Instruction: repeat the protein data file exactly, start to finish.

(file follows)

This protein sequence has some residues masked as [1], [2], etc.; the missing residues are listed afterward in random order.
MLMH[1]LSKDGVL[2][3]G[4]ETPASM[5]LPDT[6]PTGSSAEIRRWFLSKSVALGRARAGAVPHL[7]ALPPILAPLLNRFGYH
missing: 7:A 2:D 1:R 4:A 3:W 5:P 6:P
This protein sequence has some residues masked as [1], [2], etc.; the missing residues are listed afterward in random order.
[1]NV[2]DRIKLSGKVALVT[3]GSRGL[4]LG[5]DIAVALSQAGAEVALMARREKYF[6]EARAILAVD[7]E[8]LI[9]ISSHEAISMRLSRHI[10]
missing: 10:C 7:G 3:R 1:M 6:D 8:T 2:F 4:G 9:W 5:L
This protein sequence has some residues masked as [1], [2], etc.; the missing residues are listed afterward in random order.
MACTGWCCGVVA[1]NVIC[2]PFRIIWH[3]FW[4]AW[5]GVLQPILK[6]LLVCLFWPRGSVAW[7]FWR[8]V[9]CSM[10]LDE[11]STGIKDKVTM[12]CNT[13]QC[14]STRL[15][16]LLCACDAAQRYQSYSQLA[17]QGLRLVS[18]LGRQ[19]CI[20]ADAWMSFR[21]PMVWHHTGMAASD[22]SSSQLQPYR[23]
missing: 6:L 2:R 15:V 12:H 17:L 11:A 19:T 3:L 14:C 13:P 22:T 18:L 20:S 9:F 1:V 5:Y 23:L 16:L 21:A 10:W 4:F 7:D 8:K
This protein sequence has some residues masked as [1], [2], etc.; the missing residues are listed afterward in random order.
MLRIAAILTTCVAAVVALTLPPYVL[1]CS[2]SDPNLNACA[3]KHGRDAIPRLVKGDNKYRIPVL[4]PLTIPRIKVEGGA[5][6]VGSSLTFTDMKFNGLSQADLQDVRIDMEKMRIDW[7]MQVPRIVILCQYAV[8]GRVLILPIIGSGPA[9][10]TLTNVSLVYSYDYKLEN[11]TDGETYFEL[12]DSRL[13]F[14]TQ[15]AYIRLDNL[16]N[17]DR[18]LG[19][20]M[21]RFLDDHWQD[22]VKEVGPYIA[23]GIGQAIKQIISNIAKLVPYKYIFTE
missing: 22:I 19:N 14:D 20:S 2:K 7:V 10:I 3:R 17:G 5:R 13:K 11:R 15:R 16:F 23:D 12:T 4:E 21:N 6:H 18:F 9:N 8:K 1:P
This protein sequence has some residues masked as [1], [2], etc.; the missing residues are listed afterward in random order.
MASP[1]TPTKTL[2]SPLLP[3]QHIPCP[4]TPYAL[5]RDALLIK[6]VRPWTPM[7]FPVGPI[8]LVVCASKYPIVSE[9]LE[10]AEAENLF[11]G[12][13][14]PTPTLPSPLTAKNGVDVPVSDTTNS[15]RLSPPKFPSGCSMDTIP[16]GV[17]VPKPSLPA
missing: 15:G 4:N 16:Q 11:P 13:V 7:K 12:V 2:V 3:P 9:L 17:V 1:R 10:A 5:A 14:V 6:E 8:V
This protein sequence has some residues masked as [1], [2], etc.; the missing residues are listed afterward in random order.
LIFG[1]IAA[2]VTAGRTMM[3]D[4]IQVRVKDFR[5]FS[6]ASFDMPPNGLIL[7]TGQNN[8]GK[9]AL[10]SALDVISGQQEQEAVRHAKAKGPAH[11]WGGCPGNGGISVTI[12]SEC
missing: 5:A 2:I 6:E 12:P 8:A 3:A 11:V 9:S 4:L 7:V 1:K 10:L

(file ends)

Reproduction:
This protein sequence has some residues masked as [1], [2], etc.; the missing residues are listed afterward in random order.
MLMH[1]LSKDGVL[2][3]G[4]ETPASM[5]LPDT[6]PTGSSAEIRRWFLSKSVALGRARAGAVPHL[7]ALPPILAPLLNRFGYH
missing: 7:A 2:D 1:R 4:A 3:W 5:P 6:P
This protein sequence has some residues masked as [1], [2], etc.; the missing residues are listed afterward in random order.
[1]NV[2]DRIKLSGKVALVT[3]GSRGL[4]LG[5]DIAVALSQAGAEVALMARREKYF[6]EARAILAVD[7]E[8]LI[9]ISSHEAISMRLSRHI[10]
missing: 10:C 7:G 3:R 1:M 6:D 8:T 2:F 4:G 9:W 5:L
This protein sequence has some residues masked as [1], [2], etc.; the missing residues are listed afterward in random order.
MACTGWCCGVVA[1]NVIC[2]PFRIIWH[3]FW[4]AW[5]GVLQPILK[6]LLVCLFWPRGSVAW[7]FWR[8]V[9]CSM[10]LDE[11]STGIKDKVTM[12]CNT[13]QC[14]STRL[15][16]LLCACDAAQRYQSYSQLA[17]QGLRLVS[18]LGRQ[19]CI[20]ADAWMSFR[21]PMVWHHTGMAASD[22]SSSQLQPYR[23]
missing: 6:L 2:R 15:V 12:H 17:L 11:A 19:T 3:L 14:C 13:P 22:T 18:L 20:S 9:F 1:V 5:Y 23:L 16:L 21:A 10:W 4:F 7:D 8:K
This protein sequence has some residues masked as [1], [2], etc.; the missing residues are listed afterward in random order.
MLRIAAILTTCVAAVVALTLPPYVL[1]CS[2]SDPNLNACA[3]KHGRDAIPRLVKGDNKYRIPVL[4]PLTIPRIKVEGGA[5][6]VGSSLTFTDMKFNGLSQADLQDVRIDMEKMRIDW[7]MQVPRIVILCQYAV[8]GRVLILPIIGSGPA[9][10]TLTNVSLVYSYDYKLEN[11]TDGETYFEL[12]DSRL[13]F[14]TQ[15]AYIRLDNL[16]N[17]DR[18]LG[19][20]M[21]RFLDDHWQD[22]VKEVGPYIA[23]GIGQAIKQIISNIAKLVPYKYIFTE
missing: 22:I 19:N 14:D 20:S 2:K 7:V 10:I 3:R 17:G 5:R 13:K 11:R 15:R 16:F 23:D 12:T 4:E 21:N 6:H 18:F 9:N 8:K 1:P
This protein sequence has some residues masked as [1], [2], etc.; the missing residues are listed afterward in random order.
MASP[1]TPTKTL[2]SPLLP[3]QHIPCP[4]TPYAL[5]RDALLIK[6]VRPWTPM[7]FPVGPI[8]LVVCASKYPIVSE[9]LE[10]AEAENLF[11]G[12][13][14]PTPTLPSPLTAKNGVDVPVSDTTNS[15]RLSPPKFPSGCSMDTIP[16]GV[17]VPKPSLPA
missing: 15:G 4:N 16:Q 11:P 13:V 7:K 12:V 2:V 3:P 9:L 17:V 1:R 10:A 5:A 14:V 6:E 8:V
This protein sequence has some residues masked as [1], [2], etc.; the missing residues are listed afterward in random order.
LIFG[1]IAA[2]VTAGRTMM[3]D[4]IQVRVKDFR[5]FS[6]ASFDMPPNGLIL[7]TGQNN[8]GK[9]AL[10]SALDVISGQQEQEAVRHAKAKGPAH[11]WGGCPGNGGISVTI[12]SEC
missing: 5:A 2:I 6:E 12:P 8:A 3:A 11:V 9:S 4:L 7:V 1:K 10:L